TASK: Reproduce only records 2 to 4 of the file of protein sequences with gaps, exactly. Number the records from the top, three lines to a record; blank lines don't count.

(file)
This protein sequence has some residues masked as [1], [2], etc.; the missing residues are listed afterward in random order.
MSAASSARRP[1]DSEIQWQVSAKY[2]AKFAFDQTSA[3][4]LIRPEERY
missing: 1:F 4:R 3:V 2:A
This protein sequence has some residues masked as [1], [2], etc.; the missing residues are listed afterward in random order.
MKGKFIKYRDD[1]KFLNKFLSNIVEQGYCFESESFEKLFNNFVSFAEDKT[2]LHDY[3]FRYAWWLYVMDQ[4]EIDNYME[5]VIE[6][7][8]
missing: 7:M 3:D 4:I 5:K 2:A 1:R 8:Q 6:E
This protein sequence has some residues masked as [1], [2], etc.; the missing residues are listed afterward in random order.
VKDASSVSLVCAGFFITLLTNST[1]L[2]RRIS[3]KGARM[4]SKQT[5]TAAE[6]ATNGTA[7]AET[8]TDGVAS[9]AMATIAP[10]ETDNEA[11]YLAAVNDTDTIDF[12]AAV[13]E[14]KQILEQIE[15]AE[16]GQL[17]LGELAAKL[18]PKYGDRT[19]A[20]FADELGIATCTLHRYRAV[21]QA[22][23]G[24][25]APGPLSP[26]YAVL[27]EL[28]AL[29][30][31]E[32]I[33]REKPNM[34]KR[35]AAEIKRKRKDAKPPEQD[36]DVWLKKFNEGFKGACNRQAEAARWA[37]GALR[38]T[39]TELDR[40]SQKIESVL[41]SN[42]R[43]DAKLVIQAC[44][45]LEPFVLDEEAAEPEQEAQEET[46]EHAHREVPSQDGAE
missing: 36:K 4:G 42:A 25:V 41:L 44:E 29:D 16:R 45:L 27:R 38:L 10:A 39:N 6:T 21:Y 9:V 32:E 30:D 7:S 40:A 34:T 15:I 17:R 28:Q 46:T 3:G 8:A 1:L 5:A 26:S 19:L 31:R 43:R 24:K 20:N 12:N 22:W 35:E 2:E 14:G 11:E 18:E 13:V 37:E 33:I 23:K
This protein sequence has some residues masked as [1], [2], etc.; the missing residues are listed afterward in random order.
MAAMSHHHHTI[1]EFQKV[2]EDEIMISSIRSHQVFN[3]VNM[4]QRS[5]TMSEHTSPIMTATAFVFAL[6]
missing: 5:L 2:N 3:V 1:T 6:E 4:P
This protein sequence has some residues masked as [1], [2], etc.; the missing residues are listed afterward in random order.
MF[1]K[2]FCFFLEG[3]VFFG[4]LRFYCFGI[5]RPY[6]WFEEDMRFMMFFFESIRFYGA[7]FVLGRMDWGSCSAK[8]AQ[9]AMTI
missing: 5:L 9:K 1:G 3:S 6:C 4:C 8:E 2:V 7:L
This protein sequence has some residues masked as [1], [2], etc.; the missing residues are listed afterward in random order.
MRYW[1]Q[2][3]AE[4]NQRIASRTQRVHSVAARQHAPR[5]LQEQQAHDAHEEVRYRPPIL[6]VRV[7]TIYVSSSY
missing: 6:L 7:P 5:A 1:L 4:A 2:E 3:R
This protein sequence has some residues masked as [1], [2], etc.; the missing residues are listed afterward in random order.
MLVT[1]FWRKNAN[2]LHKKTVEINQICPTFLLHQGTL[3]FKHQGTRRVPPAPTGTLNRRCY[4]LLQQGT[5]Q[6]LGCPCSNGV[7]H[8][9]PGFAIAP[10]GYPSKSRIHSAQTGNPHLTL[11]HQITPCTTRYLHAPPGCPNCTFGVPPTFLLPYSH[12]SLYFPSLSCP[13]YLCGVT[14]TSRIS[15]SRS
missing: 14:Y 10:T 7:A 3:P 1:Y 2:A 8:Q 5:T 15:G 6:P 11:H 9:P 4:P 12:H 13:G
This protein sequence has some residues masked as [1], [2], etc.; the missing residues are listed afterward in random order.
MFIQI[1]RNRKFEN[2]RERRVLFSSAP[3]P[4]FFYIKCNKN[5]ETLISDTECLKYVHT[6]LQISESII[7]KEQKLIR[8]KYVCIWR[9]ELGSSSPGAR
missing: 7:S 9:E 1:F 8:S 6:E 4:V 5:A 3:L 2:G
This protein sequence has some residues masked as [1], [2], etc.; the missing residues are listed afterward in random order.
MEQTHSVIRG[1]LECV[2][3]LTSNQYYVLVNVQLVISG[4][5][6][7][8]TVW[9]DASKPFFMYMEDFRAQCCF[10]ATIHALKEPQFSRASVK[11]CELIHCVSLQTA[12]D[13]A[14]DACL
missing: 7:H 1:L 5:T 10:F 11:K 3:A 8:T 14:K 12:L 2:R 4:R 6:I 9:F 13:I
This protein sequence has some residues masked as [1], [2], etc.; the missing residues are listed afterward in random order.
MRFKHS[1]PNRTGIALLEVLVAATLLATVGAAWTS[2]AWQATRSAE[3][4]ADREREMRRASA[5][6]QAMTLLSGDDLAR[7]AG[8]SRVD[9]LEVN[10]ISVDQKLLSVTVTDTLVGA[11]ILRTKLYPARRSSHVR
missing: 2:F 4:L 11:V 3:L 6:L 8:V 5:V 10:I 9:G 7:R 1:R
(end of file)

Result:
This protein sequence has some residues masked as [1], [2], etc.; the missing residues are listed afterward in random order.
MKGKFIKYRDD[1]KFLNKFLSNIVEQGYCFESESFEKLFNNFVSFAEDKT[2]LHDY[3]FRYAWWLYVMDQ[4]EIDNYME[5]VIE[6][7][8]
missing: 7:M 3:D 4:I 5:K 2:A 1:R 8:Q 6:E
This protein sequence has some residues masked as [1], [2], etc.; the missing residues are listed afterward in random order.
VKDASSVSLVCAGFFITLLTNST[1]L[2]RRIS[3]KGARM[4]SKQT[5]TAAE[6]ATNGTA[7]AET[8]TDGVAS[9]AMATIAP[10]ETDNEA[11]YLAAVNDTDTIDF[12]AAV[13]E[14]KQILEQIE[15]AE[16]GQL[17]LGELAAKL[18]PKYGDRT[19]A[20]FADELGIATCTLHRYRAV[21]QA[22][23]G[24][25]APGPLSP[26]YAVL[27]EL[28]AL[29][30][31]E[32]I[33]REKPNM[34]KR[35]AAEIKRKRKDAKPPEQD[36]DVWLKKFNEGFKGACNRQAEAARWA[37]GALR[38]T[39]TELDR[40]SQKIESVL[41]SN[42]R[43]DAKLVIQAC[44][45]LEPFVLDEEAAEPEQEAQEET[46]EHAHREVPSQDGAE
missing: 36:K 4:G 42:A 25:V 41:L 44:E 29:D 16:R 45:L 27:R 38:L 10:A 39:N 6:T 21:Y 9:V 32:E 30:D 7:S 40:A 34:T 15:I 17:R 28:Q 46:T 3:G 8:A 1:L 5:A 26:S 19:L 31:R 43:R 24:K 20:N 12:N 22:W 35:E 2:E 14:G 11:E 18:E 13:V 37:E 33:I 23:K
This protein sequence has some residues masked as [1], [2], etc.; the missing residues are listed afterward in random order.
MAAMSHHHHTI[1]EFQKV[2]EDEIMISSIRSHQVFN[3]VNM[4]QRS[5]TMSEHTSPIMTATAFVFAL[6]
missing: 5:L 2:N 3:V 1:T 6:E 4:P